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Instructor Class Description

Time Schedule:

Anthony J Gill
POL S 544
Seattle Campus

Problems in Comparative Government

Selected problems in the comparative analysis of political institutions, organizations, and systems.

Class description

Pol S 544 "Readings in Comparative Political Economy" with Anthony Gill (Fall 2013) will be an action-packed adventure in studying the basic questions of political economy from some unconventional perspectives. We focus on several central issues that occupy the minds of all social scientists to one degree or another: How do we allocate social surplus (i.e., "stuff and junk") across the society? How are the foundational rules that govern large populations determined and who gets to make those rules? Why do some societies prosper at a faster rate than others? Students from all disciplines, not just political science, are invited to join in this fun-filled seminar.

We dip into writings from anthropologists, economists, sociologists, political scientists, and the occasional independent scholars as we take these questions back to the dawn of polities several thousand years ago to examine whether there are continuities or changes throughout history. Readings include: Earle, How Chiefs Come to Power; Bernstein, Masters of the Word; Allen, The Institutional Revolution; McCloskey, The Bourgeois Virtues; Brauer & van Tuyll, Castles, Battles, and Bombs; Kuran, The Long Divergence; Barzel, Economic Analysis of Property Rights; and several more!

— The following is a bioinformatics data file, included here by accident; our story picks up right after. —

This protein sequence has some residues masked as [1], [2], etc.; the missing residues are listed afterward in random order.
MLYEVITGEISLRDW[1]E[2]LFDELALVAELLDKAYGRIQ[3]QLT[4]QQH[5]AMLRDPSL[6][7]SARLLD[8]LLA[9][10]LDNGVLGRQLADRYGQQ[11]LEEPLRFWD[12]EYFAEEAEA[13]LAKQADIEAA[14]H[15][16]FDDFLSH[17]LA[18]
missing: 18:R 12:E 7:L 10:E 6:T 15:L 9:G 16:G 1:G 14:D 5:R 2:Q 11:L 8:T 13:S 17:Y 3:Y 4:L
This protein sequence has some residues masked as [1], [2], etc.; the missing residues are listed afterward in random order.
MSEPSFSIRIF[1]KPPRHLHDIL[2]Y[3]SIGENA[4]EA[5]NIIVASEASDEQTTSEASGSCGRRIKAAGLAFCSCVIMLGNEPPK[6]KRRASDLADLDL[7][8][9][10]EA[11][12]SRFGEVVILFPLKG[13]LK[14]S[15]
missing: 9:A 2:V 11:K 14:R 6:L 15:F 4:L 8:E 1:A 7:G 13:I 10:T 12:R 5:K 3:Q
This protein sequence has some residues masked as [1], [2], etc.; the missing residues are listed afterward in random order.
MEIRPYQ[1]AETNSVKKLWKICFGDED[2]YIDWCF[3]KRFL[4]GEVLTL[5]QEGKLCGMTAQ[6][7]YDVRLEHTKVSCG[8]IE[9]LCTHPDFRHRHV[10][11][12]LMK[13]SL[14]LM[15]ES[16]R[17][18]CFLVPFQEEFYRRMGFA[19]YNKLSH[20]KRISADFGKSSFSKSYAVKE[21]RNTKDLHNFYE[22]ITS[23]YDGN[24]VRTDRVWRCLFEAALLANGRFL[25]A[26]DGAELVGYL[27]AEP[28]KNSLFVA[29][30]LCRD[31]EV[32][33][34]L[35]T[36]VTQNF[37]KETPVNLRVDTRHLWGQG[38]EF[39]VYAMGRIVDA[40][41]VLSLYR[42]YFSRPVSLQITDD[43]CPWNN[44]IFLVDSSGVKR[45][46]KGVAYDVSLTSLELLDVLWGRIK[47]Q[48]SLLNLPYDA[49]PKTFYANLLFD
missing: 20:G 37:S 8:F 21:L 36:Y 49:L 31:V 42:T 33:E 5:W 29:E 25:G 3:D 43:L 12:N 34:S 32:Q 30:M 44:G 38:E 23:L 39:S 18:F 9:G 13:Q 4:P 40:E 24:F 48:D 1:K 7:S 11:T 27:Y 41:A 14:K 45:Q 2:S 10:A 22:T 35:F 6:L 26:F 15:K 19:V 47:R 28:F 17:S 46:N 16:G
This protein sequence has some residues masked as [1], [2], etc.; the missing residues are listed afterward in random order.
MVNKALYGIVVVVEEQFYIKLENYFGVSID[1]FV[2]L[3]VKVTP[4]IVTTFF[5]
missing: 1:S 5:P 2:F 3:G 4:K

Student learning goals

General method of instruction

Seminar discussion led by students.

Recommended preparation

Class assignments and grading

Two take-home "comprhensive exam simulations" and class participation.

Grades: 2 Exams 60 % Class participation 40 % Total: 100 %


The information above is intended to be helpful in choosing courses. Because the instructor may further develop his/her plans for this course, its characteristics are subject to change without notice. In most cases, the official course syllabus will be distributed on the first day of class.
Additional Information
Last Update by Anthony J Gill
Date: 09/18/2013